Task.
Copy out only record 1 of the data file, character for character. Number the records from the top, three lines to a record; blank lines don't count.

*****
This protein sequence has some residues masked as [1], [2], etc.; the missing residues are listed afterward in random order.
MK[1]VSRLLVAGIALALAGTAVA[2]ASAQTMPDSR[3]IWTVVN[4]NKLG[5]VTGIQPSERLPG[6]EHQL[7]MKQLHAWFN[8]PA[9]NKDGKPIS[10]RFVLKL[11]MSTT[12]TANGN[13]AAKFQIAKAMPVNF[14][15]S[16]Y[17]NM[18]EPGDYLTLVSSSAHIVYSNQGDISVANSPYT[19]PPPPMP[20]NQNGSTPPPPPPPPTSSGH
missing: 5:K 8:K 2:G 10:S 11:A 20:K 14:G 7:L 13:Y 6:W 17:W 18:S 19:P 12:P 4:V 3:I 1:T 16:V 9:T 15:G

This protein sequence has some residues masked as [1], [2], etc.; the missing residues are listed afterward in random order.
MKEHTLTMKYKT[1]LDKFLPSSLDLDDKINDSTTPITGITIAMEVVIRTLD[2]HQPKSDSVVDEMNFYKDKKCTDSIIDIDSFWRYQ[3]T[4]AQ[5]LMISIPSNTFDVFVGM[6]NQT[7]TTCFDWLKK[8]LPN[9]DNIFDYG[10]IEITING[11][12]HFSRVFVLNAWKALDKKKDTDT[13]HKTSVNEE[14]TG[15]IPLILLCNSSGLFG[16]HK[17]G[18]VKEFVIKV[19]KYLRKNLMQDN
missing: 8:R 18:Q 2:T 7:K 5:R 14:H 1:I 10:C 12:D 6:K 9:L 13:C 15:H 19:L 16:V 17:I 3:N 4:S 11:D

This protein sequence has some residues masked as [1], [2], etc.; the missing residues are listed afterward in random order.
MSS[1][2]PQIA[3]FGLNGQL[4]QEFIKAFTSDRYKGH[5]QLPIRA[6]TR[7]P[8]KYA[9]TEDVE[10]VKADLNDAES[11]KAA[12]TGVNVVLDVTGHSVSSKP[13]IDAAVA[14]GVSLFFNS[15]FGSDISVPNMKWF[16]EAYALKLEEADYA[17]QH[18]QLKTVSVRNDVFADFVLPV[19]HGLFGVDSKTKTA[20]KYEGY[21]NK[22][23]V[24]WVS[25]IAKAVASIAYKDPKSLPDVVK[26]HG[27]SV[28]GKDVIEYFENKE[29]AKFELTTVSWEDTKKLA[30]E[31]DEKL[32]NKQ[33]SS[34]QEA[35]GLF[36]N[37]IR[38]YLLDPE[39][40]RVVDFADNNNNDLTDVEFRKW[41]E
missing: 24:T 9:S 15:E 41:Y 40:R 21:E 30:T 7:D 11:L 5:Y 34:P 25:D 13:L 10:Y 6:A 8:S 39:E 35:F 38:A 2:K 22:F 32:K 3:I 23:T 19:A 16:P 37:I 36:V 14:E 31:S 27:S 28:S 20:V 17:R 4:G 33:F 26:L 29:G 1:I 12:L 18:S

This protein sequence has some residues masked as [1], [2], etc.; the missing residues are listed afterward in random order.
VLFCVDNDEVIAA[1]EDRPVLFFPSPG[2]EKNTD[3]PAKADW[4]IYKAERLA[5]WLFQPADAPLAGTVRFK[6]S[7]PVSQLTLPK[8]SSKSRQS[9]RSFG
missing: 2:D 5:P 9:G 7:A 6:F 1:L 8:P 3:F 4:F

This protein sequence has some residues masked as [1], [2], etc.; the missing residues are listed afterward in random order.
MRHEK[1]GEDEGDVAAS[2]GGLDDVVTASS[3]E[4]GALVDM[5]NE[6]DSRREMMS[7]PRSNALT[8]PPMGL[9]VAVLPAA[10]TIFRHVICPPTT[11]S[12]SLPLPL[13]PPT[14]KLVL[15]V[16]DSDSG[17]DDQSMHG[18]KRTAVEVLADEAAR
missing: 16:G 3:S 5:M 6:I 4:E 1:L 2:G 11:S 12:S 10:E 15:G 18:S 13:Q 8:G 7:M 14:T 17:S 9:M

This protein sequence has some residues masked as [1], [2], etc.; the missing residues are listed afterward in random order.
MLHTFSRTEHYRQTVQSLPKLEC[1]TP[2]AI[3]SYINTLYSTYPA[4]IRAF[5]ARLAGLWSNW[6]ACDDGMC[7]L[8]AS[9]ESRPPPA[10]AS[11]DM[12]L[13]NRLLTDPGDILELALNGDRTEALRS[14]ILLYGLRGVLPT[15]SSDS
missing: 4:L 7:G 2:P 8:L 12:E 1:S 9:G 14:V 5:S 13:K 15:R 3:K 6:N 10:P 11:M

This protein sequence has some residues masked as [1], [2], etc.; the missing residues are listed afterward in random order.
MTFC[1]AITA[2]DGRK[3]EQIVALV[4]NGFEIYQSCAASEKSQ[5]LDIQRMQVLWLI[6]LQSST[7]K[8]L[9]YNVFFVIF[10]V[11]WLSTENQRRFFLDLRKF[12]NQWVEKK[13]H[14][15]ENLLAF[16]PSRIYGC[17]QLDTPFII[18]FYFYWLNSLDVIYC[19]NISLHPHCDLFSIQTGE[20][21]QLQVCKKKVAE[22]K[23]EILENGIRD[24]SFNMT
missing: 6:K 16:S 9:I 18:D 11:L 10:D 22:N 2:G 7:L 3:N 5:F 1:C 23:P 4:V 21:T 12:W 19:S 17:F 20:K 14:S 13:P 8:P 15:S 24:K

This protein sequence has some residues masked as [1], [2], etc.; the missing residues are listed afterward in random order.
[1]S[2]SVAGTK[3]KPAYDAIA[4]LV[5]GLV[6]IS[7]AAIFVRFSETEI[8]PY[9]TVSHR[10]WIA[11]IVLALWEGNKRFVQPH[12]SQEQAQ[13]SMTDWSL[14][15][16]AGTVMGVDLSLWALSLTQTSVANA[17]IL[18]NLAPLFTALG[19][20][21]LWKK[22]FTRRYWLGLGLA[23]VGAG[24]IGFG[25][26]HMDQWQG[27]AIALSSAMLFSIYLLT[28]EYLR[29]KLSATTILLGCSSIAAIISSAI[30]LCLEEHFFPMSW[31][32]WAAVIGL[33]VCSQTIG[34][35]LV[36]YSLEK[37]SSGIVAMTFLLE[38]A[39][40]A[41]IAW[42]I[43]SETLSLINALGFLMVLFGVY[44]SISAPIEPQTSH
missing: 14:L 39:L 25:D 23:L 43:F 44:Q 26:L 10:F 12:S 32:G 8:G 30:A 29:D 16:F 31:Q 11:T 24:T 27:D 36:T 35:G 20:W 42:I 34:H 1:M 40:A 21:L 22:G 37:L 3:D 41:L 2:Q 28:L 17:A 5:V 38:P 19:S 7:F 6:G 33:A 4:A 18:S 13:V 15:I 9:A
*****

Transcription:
This protein sequence has some residues masked as [1], [2], etc.; the missing residues are listed afterward in random order.
MK[1]VSRLLVAGIALALAGTAVA[2]ASAQTMPDSR[3]IWTVVN[4]NKLG[5]VTGIQPSERLPG[6]EHQL[7]MKQLHAWFN[8]PA[9]NKDGKPIS[10]RFVLKL[11]MSTT[12]TANGN[13]AAKFQIAKAMPVNF[14][15]S[16]Y[17]NM[18]EPGDYLTLVSSSAHIVYSNQGDISVANSPYT[19]PPPPMP[20]NQNGSTPPPPPPPPTSSGH
missing: 5:K 8:K 2:G 10:S 11:A 20:K 14:G 7:L 13:Y 6:W 17:W 18:S 19:P 12:P 4:V 3:I 1:T 16:V 9:T 15:G